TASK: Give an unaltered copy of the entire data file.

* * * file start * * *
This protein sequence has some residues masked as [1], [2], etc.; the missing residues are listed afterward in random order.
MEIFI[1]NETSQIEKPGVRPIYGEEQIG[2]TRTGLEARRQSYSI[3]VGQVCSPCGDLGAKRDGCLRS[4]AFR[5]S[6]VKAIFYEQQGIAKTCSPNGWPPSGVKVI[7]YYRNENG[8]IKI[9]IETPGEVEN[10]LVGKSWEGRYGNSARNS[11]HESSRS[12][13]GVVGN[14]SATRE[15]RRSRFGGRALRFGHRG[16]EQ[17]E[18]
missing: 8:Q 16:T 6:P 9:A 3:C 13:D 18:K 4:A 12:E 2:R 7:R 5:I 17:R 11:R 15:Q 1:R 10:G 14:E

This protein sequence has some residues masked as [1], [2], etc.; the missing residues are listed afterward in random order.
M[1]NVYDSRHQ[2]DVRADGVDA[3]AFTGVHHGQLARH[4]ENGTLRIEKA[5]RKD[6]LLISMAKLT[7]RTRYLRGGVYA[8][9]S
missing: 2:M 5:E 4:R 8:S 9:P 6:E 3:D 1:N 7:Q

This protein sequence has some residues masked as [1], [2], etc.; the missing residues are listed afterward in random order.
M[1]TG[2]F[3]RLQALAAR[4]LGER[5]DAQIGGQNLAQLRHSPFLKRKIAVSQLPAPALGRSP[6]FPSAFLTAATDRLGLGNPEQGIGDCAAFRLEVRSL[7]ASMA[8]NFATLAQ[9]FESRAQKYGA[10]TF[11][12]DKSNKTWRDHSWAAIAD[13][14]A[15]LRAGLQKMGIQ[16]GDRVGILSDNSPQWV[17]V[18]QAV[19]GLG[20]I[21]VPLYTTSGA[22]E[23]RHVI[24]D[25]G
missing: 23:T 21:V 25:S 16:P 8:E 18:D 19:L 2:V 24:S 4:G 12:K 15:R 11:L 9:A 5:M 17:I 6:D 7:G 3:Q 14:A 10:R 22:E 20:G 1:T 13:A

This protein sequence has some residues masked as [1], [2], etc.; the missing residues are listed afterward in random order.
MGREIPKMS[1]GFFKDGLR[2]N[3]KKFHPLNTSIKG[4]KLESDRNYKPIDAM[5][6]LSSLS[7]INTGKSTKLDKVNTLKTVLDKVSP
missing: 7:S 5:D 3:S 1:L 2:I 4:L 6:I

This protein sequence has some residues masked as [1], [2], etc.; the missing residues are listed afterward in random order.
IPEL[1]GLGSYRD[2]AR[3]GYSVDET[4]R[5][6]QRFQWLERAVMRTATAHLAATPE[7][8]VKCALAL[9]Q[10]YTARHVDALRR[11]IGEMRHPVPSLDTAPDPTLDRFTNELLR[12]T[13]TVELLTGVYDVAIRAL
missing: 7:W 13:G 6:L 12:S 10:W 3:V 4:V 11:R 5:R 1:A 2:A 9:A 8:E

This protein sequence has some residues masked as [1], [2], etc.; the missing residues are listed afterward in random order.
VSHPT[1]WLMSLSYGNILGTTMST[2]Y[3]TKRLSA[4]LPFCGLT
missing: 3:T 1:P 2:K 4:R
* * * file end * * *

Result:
This protein sequence has some residues masked as [1], [2], etc.; the missing residues are listed afterward in random order.
MEIFI[1]NETSQIEKPGVRPIYGEEQIG[2]TRTGLEARRQSYSI[3]VGQVCSPCGDLGAKRDGCLRS[4]AFR[5]S[6]VKAIFYEQQGIAKTCSPNGWPPSGVKVI[7]YYRNENG[8]IKI[9]IETPGEVEN[10]LVGKSWEGRYGNSARNS[11]HESSRS[12][13]GVVGN[14]SATRE[15]RRSRFGGRALRFGHRG[16]EQ[17]E[18]
missing: 8:Q 16:T 6:P 9:A 3:C 13:D 18:K 4:A 12:E 2:R 7:R 5:I 17:R 11:R 15:Q 1:R 10:G 14:E

This protein sequence has some residues masked as [1], [2], etc.; the missing residues are listed afterward in random order.
M[1]NVYDSRHQ[2]DVRADGVDA[3]AFTGVHHGQLARH[4]ENGTLRIEKA[5]RKD[6]LLISMAKLT[7]RTRYLRGGVYA[8][9]S
missing: 2:M 5:E 4:R 8:S 9:P 6:E 3:D 1:N 7:Q

This protein sequence has some residues masked as [1], [2], etc.; the missing residues are listed afterward in random order.
M[1]TG[2]F[3]RLQALAAR[4]LGER[5]DAQIGGQNLAQLRHSPFLKRKIAVSQLPAPALGRSP[6]FPSAFLTAATDRLGLGNPEQGIGDCAAFRLEVRSL[7]ASMA[8]NFATLAQ[9]FESRAQKYGA[10]TF[11][12]DKSNKTWRDHSWAAIAD[13][14]A[15]LRAGLQKMGIQ[16]GDRVGILSDNSPQWV[17]V[18]QAV[19]GLG[20]I[21]VPLYTTSGA[22]E[23]RHVI[24]D[25]G
missing: 23:T 21:V 25:S 16:P 8:E 18:D 19:L 2:V 24:S 4:G 12:K 15:R 11:L 9:A 5:M 17:I 6:D 7:G 3:Q 14:A 10:R 22:E 20:G 1:T 13:A

This protein sequence has some residues masked as [1], [2], etc.; the missing residues are listed afterward in random order.
MGREIPKMS[1]GFFKDGLR[2]N[3]KKFHPLNTSIKG[4]KLESDRNYKPIDAM[5][6]LSSLS[7]INTGKSTKLDKVNTLKTVLDKVSP
missing: 7:S 5:D 3:S 1:L 2:I 4:L 6:I

This protein sequence has some residues masked as [1], [2], etc.; the missing residues are listed afterward in random order.
IPEL[1]GLGSYRD[2]AR[3]GYSVDET[4]R[5][6]QRFQWLERAVMRTATAHLAATPE[7][8]VKCALAL[9]Q[10]YTARHVDALRR[11]IGEMRHPVPSLDTAPDPTLDRFTNELLR[12]T[13]TVELLTGVYDVAIRAL
missing: 7:W 13:G 6:L 12:S 10:W 3:V 4:V 11:R 5:R 1:A 2:A 9:A 8:E

This protein sequence has some residues masked as [1], [2], etc.; the missing residues are listed afterward in random order.
VSHPT[1]WLMSLSYGNILGTTMST[2]Y[3]TKRLSA[4]LPFCGLT
missing: 3:T 1:P 2:K 4:R